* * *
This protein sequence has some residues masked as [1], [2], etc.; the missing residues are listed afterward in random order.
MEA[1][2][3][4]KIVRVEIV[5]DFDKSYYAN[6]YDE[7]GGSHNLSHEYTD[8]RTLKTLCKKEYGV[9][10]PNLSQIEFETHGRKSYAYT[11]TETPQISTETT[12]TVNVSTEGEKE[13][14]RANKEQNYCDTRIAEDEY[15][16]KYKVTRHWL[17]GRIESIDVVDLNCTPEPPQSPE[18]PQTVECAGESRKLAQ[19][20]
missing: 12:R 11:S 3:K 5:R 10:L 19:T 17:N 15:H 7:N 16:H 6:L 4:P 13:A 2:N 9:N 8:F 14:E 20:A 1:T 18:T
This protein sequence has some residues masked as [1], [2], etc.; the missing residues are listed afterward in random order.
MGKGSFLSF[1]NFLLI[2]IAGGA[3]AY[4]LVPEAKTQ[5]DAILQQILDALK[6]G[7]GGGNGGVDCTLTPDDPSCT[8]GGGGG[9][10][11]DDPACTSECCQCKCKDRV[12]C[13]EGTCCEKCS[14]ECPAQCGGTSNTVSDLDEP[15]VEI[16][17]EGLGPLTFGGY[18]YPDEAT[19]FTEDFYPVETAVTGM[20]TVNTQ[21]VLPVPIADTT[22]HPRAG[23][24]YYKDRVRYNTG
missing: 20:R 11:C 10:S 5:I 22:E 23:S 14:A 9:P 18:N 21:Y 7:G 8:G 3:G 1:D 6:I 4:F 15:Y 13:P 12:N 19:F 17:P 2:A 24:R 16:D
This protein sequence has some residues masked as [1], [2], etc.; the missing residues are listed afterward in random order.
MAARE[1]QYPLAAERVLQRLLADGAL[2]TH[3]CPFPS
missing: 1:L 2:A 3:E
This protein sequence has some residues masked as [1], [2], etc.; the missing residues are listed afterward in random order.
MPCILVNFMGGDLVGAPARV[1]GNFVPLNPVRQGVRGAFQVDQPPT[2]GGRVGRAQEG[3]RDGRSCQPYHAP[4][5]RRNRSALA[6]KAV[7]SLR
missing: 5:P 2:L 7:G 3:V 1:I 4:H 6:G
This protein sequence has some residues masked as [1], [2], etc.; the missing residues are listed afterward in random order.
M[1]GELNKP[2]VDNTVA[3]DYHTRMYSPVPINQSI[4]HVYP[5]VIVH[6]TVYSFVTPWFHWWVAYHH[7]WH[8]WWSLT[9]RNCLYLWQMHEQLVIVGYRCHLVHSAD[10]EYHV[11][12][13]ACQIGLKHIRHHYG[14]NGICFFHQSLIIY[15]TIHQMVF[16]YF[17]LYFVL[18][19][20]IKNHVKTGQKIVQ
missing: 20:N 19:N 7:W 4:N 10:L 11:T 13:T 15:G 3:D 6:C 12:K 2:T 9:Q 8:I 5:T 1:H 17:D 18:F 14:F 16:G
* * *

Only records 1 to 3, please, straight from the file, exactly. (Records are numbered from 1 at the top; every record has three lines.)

This protein sequence has some residues masked as [1], [2], etc.; the missing residues are listed afterward in random order.
MEA[1][2][3][4]KIVRVEIV[5]DFDKSYYAN[6]YDE[7]GGSHNLSHEYTD[8]RTLKTLCKKEYGV[9][10]PNLSQIEFETHGRKSYAYT[11]TETPQISTETT[12]TVNVSTEGEKE[13][14]RANKEQNYCDTRIAEDEY[15][16]KYKVTRHWL[17]GRIESIDVVDLNCTPEPPQSPE[18]PQTVECAGESRKLAQ[19][20]
missing: 12:R 11:S 3:K 5:R 10:L 19:T 17:N 15:H 7:N 16:H 6:L 4:P 13:A 2:N 9:N 8:F 14:E 20:A 1:T 18:T
This protein sequence has some residues masked as [1], [2], etc.; the missing residues are listed afterward in random order.
MGKGSFLSF[1]NFLLI[2]IAGGA[3]AY[4]LVPEAKTQ[5]DAILQQILDALK[6]G[7]GGGNGGVDCTLTPDDPSCT[8]GGGGG[9][10][11]DDPACTSECCQCKCKDRV[12]C[13]EGTCCEKCS[14]ECPAQCGGTSNTVSDLDEP[15]VEI[16][17]EGLGPLTFGGY[18]YPDEAT[19]FTEDFYPVETAVTGM[20]TVNTQ[21]VLPVPIADTT[22]HPRAG[23][24]YYKDRVRYNTG
missing: 20:R 11:C 10:S 5:I 22:E 23:S 14:A 9:P 18:N 21:Y 7:G 8:G 3:G 1:D 6:I 4:F 15:Y 13:P 12:N 19:F 17:P 2:A 24:R 16:D
This protein sequence has some residues masked as [1], [2], etc.; the missing residues are listed afterward in random order.
MAARE[1]QYPLAAERVLQRLLADGAL[2]TH[3]CPFPS
missing: 1:L 2:A 3:E